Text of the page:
Friendship was absolutely central to their lives and also important in their writings. Hume and Smith were both lifelong bachelors, so their relationships with each other and with their other friends were the most meaningful ties they had (along with Smith’s close relationship with his mother). And both of them claimed repeatedly, throughout their philosophical works, that friendship is an indispensable component of a good and happy life. Hume declared that “friendship is the chief joy of human life,” for instance, and Smith proclaimed that the esteem and affection of one’s friends constitutes “the chief part of human happiness.”

Continuing the End Times series, Richard Marshall interviews Dennis Rasmussen.

Essays » Bad Coop Eleatics (published 31/08/2017)

Twin Peaks Week | Day 4

Twin Peaks acknowledges a certain heroism and nobility in being average. Lynch populates his strangeness with the strangeness of characters who we best resemble, our average mystic neighbour. We place in them our own beliefs and desires so that what comes out are the beliefs, desires and hypothetical actions that follow from this simulation. The closer we assume they were to us in the first place, the greater the degree of predictability, dependability and precision that follows from this isomorphism. The victims and heroes of Twin Peaks’ horror have been predictable and dependable because we recognise them as being, all in all, like us. The weird terrors of the plot are beyond understanding and exist as uncanny manifestations of our own endless, inescapable dread.

By Richard Marshall.

Interviews » The End Times » How to Talk About Empiricism (published 27/08/2017)

Empiricists in the philosophy of science take the basic criterion of success in science to be empirical, with the ultimate aim of empirically adequate theories, accurate representation of what is accessible to human observation and manipulation. Theories and the search for explanation are important, but instrumentally, as roads toward greater empirical knowledge. Empiricism is not skepticism, nor anti-realism in any general sense, it is just anti-scientific-realism. Empiricism as it is now can be combined with a ‘common sense realism’ that sees no difficulties in our reference to trees, rocks, persons, lasers, electron microscopes, interferometers, radio telescopes …. or, in their own way, optical phenomena such as rainbows and images produced by microscopes, to give some examples.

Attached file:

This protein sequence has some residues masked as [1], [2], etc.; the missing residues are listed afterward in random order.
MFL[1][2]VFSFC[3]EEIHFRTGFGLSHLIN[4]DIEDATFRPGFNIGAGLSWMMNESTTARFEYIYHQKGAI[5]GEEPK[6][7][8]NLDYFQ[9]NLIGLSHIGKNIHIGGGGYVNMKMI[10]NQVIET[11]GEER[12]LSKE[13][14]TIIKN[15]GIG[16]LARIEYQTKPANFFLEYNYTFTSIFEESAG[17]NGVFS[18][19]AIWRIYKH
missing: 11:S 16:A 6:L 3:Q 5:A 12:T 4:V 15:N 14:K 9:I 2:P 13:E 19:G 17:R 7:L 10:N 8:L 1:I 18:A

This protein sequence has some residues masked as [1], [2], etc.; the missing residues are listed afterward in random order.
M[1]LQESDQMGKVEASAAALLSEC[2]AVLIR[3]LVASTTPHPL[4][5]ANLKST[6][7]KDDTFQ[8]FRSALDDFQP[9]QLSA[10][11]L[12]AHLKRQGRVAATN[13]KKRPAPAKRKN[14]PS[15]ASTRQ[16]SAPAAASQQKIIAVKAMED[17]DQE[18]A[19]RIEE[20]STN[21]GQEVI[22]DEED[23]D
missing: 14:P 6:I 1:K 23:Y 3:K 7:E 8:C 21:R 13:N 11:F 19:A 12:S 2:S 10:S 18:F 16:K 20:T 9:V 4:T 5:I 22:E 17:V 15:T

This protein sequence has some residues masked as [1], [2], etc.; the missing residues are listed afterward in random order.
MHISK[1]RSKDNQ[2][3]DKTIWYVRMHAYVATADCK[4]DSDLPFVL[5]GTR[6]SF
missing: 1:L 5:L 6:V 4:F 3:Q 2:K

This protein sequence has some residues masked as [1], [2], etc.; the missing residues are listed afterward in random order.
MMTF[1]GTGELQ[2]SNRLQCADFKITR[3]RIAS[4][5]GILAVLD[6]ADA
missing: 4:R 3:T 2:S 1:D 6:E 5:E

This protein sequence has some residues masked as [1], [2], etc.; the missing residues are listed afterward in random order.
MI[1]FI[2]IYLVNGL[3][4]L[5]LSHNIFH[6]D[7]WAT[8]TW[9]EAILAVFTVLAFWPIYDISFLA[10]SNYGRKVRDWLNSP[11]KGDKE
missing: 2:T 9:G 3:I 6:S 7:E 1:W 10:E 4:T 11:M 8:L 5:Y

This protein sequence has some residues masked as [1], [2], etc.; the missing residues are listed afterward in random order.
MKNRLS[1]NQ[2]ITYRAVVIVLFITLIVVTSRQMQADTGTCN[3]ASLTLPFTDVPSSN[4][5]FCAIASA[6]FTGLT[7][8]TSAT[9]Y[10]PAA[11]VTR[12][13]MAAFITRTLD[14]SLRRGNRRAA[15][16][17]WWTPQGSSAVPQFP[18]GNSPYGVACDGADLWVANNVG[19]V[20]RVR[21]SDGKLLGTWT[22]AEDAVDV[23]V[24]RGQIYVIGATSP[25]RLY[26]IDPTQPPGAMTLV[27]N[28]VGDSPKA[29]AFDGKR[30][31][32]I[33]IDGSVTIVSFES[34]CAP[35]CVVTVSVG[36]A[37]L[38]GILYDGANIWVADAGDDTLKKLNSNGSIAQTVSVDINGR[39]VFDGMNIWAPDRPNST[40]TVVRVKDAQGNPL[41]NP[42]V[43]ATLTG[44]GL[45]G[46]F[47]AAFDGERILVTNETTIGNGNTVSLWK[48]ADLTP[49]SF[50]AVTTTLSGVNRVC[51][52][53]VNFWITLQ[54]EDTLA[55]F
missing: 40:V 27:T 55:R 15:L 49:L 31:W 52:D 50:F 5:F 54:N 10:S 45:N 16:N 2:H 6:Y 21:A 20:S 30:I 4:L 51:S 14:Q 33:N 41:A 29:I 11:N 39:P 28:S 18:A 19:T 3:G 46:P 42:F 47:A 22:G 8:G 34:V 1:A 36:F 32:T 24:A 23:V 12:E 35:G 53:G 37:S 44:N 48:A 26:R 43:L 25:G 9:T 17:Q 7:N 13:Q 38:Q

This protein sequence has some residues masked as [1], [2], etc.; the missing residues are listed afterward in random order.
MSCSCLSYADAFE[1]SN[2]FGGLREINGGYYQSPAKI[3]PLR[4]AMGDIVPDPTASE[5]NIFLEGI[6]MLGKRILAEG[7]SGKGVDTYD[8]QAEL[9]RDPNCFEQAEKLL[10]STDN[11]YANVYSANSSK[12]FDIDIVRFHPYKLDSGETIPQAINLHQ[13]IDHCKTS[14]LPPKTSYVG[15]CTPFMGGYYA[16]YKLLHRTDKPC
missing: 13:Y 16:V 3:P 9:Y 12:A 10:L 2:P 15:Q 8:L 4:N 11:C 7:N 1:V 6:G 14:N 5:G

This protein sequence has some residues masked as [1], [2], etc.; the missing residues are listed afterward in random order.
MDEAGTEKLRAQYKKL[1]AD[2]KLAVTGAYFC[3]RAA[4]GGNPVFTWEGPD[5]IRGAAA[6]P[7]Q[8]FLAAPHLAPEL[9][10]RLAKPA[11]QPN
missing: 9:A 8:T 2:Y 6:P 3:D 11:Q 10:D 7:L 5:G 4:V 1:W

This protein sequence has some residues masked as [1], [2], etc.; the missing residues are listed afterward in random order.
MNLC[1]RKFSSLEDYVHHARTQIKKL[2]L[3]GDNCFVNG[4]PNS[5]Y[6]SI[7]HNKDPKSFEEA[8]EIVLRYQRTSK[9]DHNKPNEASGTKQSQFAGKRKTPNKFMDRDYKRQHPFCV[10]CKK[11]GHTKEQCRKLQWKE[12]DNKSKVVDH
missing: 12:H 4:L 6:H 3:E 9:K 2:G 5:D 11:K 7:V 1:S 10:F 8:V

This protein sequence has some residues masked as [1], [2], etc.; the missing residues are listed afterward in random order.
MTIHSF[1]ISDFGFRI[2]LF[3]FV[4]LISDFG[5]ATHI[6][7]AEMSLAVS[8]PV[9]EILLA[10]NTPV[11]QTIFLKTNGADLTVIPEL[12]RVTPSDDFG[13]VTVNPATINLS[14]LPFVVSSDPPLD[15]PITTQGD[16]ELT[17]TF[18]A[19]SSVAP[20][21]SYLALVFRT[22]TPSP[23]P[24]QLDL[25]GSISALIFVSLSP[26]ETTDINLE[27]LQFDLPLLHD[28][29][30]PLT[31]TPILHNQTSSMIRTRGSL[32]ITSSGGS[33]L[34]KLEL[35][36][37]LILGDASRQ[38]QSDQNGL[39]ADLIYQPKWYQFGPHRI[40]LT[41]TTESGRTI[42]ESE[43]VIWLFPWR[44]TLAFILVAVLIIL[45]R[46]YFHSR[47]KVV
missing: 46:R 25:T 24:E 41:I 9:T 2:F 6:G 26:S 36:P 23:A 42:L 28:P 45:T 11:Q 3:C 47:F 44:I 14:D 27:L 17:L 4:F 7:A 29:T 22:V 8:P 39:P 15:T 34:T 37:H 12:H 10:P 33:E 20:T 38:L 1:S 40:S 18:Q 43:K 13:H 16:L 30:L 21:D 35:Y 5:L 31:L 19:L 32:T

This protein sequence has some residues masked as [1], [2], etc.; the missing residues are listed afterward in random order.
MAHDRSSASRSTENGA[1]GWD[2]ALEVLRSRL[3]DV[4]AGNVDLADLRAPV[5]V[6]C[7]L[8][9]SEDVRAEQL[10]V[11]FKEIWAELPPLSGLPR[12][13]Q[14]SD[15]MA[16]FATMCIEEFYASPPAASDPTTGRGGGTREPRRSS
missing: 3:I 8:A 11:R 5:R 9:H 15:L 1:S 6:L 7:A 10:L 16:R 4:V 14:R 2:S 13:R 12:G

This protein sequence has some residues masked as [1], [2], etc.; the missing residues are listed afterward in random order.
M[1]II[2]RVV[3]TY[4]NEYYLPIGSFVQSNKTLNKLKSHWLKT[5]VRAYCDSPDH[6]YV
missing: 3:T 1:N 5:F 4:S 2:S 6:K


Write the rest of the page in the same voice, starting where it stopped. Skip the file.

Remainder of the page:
Continuing the End Times series, Richard Marshall interviews Bas C. van Fraassen.

Interviews » The End Times » Aristotelian Metaphysics (published 19/08/2017)

In understanding priority in Aristotle’s metaphysics we should first ask about the respect in which we are viewing priority: is it priority in time, in account, in definition, in knowledge, or in being, substance, and nature? I argue that the central notion, in the sense of what plays the role of a criterion for what counts as fundamentally real –Aristotle’s primary substance– or even in the sense of what being fundamentally real (partly) consists in, is ontological priority (in respect of being, substance, or nature).

Continuing the End Times series, Richard Marshall interviews Michail Peramatzis.

Reviews » Back To The Real AI (published 14/08/2017)

There’s no demand for AI with common sense. We seem to like our AI supersmart and dumb. None of our current billion dollar research projects into AI are looking to create fully intelligent AI with common sense. According to Levensque, we’re creating systems that can deal with stable, normal circumstances but which are not able to deal with the unexpected. Levensque is quietly alarmed: ‘ … if this is the future of AI, we need to be careful that these systems are not given the autonomy appropriate only for agents of common sense.’ Automation poses political questions rather than technological ones for the AI community.

Richard Marshall reviews Hector J Levesque‘s Common Sense, The Turing Test, and the Quest for Real AI.